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A Demonstration of The Positive Manifold of Cognitive Test Inter-correlations, and how it Relates to General Intelligence, Modularity, and Lexical Knowledge

  • Author(s): Pluck, Graham
  • Cerone, Antonio
  • et al.
Abstract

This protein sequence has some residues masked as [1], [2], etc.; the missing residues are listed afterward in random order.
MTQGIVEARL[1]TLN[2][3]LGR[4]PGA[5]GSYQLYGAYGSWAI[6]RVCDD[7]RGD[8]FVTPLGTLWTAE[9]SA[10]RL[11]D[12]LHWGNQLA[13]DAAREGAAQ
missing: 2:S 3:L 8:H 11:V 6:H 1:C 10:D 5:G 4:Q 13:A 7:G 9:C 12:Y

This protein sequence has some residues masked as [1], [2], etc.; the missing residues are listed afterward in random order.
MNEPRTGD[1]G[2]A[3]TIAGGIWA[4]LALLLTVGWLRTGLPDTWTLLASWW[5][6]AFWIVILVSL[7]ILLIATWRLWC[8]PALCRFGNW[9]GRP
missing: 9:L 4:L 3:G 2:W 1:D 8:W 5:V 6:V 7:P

Widely recognized in differential psychology, but less so in cognitive science, the positive manifold is the phenomena of all cognitive tests inter-correlating positively. Frequently demonstrated in people, it can also be observed in non-human species. With 217 Ecuadorian adult participants, who performed 11 cognitive tests, we show that all 55 pairwise inter-correlations are positive, and of large magnitude. Additionally, factor analysis revealed a single underlying general, or g factor, often identified as general intelligence. This robustly replicates the positive manifold in a non- WEIRD (Western, Educated, Industrialized, Rich, Democratic) context. We further demonstrate that tests of lexical knowledge, such as word pronunciation, have particularly high loadings on g. We explore explanations for the positive manifold, and the implications for understanding the mind as being composed of independent cognitive processing modules. We propose that the positive manifold reveals a neglected but important role of lexical-conceptual knowledge in high-level, top-down, domain-general cognitive processing.

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